"Competition will increase significantly and countries that are here will have an advantage," said Lingelsheim-Seilbecke. German companies like manufacturer Siemens have been present in China since diplomatic and economic ties were reestablished in 1972. But a handful of companies have a much longer history of engagement with the country. Siemens first set up shop in China back in 1872, establishing itself with the brand name "Gateway to the West." Today, China is the company's third-largest business partner. The technology company Thyssen-Krupp has also been in business in China since 1874, and annual China sales for the company now surpass the billion euro mark.

Both companies, with their long history in China, are now working together on the prestigious Transrapid rail project, which is scheduled for completion in January 2003, after less than two years of construction.

A slow restoration of business ties

Though trade cooperation between China and Germany didn't begin to grow in earnest until after Nixon's visit, German companies struck their own deal with the Chinese government as far back as 1957.

To Washington's dismay, economic links between the countries at the time grew rapidly. So much so that the U.S. vehemently opposed a German company's plan in the late 1960s to construct a steel factory in China. The U.S. feared steel produced from the plant could be used to kill U.S. soldiers fighting in Vietnam.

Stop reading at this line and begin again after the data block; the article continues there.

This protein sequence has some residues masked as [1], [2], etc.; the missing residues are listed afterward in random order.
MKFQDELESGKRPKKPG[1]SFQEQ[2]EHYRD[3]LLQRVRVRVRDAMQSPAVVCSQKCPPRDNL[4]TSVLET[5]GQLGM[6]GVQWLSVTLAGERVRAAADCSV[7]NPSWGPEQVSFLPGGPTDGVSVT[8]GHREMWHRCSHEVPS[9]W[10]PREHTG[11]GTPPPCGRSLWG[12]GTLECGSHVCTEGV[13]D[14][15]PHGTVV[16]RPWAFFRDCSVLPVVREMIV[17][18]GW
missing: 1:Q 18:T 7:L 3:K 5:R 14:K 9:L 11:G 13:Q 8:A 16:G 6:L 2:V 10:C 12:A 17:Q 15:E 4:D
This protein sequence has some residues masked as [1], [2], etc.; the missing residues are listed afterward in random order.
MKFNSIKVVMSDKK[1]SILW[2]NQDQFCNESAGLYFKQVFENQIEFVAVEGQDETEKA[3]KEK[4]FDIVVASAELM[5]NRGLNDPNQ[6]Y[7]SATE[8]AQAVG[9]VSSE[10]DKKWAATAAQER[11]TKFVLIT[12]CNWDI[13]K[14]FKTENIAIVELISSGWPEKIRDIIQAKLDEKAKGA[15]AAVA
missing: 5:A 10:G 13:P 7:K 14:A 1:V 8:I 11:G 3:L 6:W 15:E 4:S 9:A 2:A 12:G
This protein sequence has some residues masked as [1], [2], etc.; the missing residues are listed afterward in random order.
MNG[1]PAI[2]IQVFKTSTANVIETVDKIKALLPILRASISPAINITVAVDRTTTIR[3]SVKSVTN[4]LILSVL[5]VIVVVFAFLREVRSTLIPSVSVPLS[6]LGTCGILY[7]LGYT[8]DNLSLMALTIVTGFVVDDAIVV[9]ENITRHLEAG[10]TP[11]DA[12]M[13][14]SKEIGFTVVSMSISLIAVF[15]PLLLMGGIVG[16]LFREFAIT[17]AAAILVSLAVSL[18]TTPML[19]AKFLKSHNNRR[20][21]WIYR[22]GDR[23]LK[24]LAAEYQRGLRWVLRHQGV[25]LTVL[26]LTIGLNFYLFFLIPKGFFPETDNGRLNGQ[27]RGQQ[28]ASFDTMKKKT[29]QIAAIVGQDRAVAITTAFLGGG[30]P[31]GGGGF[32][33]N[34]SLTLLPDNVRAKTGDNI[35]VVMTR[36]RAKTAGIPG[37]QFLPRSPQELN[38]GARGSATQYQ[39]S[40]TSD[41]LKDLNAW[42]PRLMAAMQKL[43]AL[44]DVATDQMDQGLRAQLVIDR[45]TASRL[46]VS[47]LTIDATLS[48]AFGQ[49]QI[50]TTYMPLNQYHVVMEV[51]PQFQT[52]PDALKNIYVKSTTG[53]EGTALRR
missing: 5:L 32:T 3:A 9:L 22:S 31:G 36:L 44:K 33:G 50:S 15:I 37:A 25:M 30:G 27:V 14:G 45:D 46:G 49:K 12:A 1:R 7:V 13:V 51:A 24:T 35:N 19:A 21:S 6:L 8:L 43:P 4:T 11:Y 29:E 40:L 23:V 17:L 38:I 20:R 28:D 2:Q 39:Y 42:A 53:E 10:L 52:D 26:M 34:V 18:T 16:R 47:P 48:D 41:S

But there was considerable hope for the Chinese market after 1972. Leader Deng Xiopeng's vast reforms sparked enthusiasm among German enterprises, though the excitement was dampened by the realization that China's economy was ruled by cycles of overheating and restrictions dictated by the state. Nonetheless, business relations flourished, with trade between Germany and China tripling within a decade.

With the exception of a brief chilling of relations between Germany and China after the bloody quashing of the student democracy movement on Tiananmen Square in 1989, relations continue to grow today.

Politics as a door opener

Against the backdrop of visits to China, German politicians often announce major business deals between German and Chinese companies. This close association between business and politics is inevitable, Lingeslheim-Seilbecke said, noting that many Chinese businesses are still controlled by the communist government.

"China's economy is now, just as before, very much managed by the government," he said. "That means it's important for German industry to maintain good contacts with the responsible authorities." Politicians, he said, are often there to lend a helping hand.

But even after companies get inside the door, they still face other problems. A lack of understanding of Chinese culture and business practices can often lead to misunderstandings or failed negotiations, said Zhou Songpo, director of the Institute for Strategic Management at the University of Beijing.

A further problem for foreign, as well as domestic, firms doing business in China is the issue of pirated products. Despite strenuous efforts on the part of the Chinese government to stamp out forgeries and pirated products, protected innovations from Western companies are still often stolen, said Jürgen Heraeuis, a German businessman from Hanau, who is an expert in German-Chinese trade.